Block on Trump's Asylum Ban Upheld by Supreme Court
Few faces are more familiar in the Supreme Court than Donald Verrilli's. As solicitor general, he's argued more cases before the Court over the last five years than any other attorney. And those included a large amount of landmark victories, from defending Obamacare to winning constitutional protections for same-sex couples.
But yesterday, Verrilli announced that he's stepping down at the end of this month. What's next for the future former Solicitor General? Our guess is he won't be away from the Supreme Court for too long.
A Long, Largely Successful Career
Verrilli served the Justice Department as solicitor general since June of 2011. His five years spent representing the federal government before the Supreme Court make him the seventh longest serving solicitor general in American history.
In many ways, he's been a particularly effective one as well. Verrilli twice successfully defended Obamacare before the Supreme Court, in 2012's National Federation of Independent Business v. Sebelius, which upheld the Affordable Care Act's individual mandate, and in 2015's King v. Burwell, which protected the act's tax credit scheme.
"Thanks to his efforts, 20 million more Americans now know the security of quality, affordable health care," President Obama said after Verrilli's resignation was announced.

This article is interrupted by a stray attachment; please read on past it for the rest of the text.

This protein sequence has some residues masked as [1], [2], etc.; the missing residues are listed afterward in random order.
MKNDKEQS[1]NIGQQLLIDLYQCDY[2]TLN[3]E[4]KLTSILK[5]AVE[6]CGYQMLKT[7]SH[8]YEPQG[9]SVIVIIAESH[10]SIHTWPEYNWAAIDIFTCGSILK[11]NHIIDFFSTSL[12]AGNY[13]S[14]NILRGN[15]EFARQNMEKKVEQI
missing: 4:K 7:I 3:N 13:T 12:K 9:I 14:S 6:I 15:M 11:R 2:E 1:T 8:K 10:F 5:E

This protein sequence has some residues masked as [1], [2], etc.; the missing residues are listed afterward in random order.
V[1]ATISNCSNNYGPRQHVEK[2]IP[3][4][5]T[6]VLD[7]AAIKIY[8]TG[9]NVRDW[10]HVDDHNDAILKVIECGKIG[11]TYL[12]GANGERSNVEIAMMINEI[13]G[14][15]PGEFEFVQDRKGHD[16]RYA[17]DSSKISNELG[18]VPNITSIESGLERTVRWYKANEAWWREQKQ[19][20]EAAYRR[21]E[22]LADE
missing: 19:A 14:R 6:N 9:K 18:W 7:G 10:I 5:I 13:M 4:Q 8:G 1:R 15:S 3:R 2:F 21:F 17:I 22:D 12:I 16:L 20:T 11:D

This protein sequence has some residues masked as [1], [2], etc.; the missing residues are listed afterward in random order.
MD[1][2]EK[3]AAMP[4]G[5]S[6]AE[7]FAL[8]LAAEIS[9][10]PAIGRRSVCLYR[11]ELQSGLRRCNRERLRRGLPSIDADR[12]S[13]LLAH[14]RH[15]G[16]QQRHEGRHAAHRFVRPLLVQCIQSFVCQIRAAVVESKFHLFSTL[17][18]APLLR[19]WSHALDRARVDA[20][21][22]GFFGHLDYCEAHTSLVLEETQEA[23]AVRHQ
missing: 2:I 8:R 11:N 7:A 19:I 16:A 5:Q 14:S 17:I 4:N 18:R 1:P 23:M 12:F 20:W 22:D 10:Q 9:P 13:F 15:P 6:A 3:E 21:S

Of course, protecting Obamacare wasn't Verrilli's signature achievement as solicitor general. His term was also marked by several historic civil rights triumphs. He successfully argued that the Defense of Marriage Act was unconstitutional in 2013, then convinced the Court that marriage equality was a fundamental right just two years later.
Verrilli hasn't announced his post-SG plans, but there's a strong likelihood that he'll end up back before the Supreme Court in short time. Many former solicitors general go on to become some of the most successful Supreme Court lawyers. Paul Clement, the solicitor general under George Bush, now helms the Supreme Court practice at Bancroft and argues before the Court regularly, for example. And while conflicts of interest may prevent Verrilli from litigating cases against the government for a period, and cases on which he worked, that would not create a total bar to Supreme Court practice.
Firms are presumably already making moves to bring Verrilli onboard. According to Bloomberg's Casey Sullivan (no relation), one of the BigLaw firms Verrilli is likely to consider is Jenner & Block, where he was previously a partner before leaving to join the DOJ.
Or perhaps Verrilli will follow the path taken by other former SGs, like Thurgood Marshall, Elena Kagan, and even William Howard Taft: staying at the Supreme Court itself, this time as a justice.